Battles in the Fjords (Classics of Naval Literature)
Dickens, Peter and Grove, Eric J.
1996, United States Naval Inst.
|Pros.||Well-written, easy to read narrative|
|Cons.||None to speak of|
This book about the mainly surface-fleet operations of the first and second battles of Narvik is a pleasure to read - an engrossing, well-written narrative which presents the facts clearly while at the same time drawing the reader into the gripping action.
In April 1940, Germany's Operation Weserübung, the invasion of Norway to secure Narvik and the iron ore supply, coincided with a British minelaying operation codenamed Wilfrid. Thus it was by chance (signs of German invasion were there to be read but not recognized) that the British and German fleets encountered one another in the waters some miles from Narvik.
The first battle was marked by confusion but also by many valiant deeds. Before the battle truly began, the destroyer Glowworm, which had become separated from the convoy when she stopped for a man lost overboard, encountered some of the German forces and, coming under heavy fire, bravely rammed the Hipper, sacrificing herself and inflicting severe damage on the heavy cruiser, although not enough to put the latter out of action..
Due to a decision on the Germans' part to press through the heavy weather, while the British opted to wait it out, the German forces reached Narvik well ahead of the British, and easily occupied the town, taking control from the surprised Norwegians.
Although the British ships had sent plain language transmissions to one another indicating their locations, the German forces failed to pick them up. Thus, the Germans were surprised in Narvik harbor. Blow by blow the chaotic scene is reconstructed in exciting prose. Especially riveting is the account of how Paymaster Lieutenant Geoffrey Stanning, wounded in one leg, temporarily took control of the Hardy after the bridge and wheelhouse had been demolished by shellfire, saving the ship from careering at 30 knots onto the rocky shore, hopping back and forth on one foot between the remainder of the wheel and a porthole to see what he was doing.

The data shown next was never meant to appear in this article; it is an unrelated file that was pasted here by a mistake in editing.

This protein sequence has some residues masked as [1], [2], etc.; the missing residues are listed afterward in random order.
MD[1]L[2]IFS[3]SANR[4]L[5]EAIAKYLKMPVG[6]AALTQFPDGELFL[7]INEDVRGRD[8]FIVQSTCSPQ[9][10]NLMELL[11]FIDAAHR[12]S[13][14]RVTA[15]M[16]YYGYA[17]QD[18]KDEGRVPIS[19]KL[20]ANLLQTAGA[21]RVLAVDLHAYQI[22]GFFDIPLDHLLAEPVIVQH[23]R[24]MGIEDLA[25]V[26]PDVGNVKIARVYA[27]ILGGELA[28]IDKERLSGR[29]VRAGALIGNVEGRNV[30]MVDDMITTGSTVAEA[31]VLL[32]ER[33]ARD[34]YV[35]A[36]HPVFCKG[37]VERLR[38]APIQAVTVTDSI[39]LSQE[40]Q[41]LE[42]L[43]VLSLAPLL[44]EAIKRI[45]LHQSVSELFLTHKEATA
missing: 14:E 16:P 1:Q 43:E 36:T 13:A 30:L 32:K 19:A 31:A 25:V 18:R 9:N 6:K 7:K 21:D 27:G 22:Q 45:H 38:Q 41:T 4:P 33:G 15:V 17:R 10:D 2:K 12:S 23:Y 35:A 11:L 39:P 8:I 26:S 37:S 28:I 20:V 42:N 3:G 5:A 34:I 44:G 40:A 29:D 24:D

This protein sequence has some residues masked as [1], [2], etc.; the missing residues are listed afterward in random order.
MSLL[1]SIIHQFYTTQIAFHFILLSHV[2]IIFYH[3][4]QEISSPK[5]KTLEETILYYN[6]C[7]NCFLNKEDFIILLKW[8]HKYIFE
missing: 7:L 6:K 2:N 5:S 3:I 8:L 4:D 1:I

In another hair-raising incident, Korvettenkapitän Viktor Schütze of U-25 mistakenly fired on Rauenfels, an ammunition-carrying German merchant vessel. The U-boat's shot missed, but the merchant was then hit by fire from the Havock. After the men of Rauenfels abandoned their vessel hastily, a party from Havock boarded the merchant ship, but fortunately grew suspicious and departed just before she blew up spectacularly.
In addition to presenting the sequence of events in an entertaining narrative, the author also analyzes the strategy employed by both sides and points out several junctures where the invasion could have been thwarted. Weaknesses on the German side are also explored, including communication problems between U-boats and the surface fleet resulting from the use of different ciphers, and torpedo malfunctions. Individual decisions and tactical moves on both sides are also analyzed.
The book finishes with three appendixes, covering ships and their senior officers (very useful when trying to keep track of so many players at once); weapons, including analysis of torpedo failures; and a summary of casualties incurred.
Review written by Tonya Allen.
Published on 13 Nov 2000.
This title is highly recommended.
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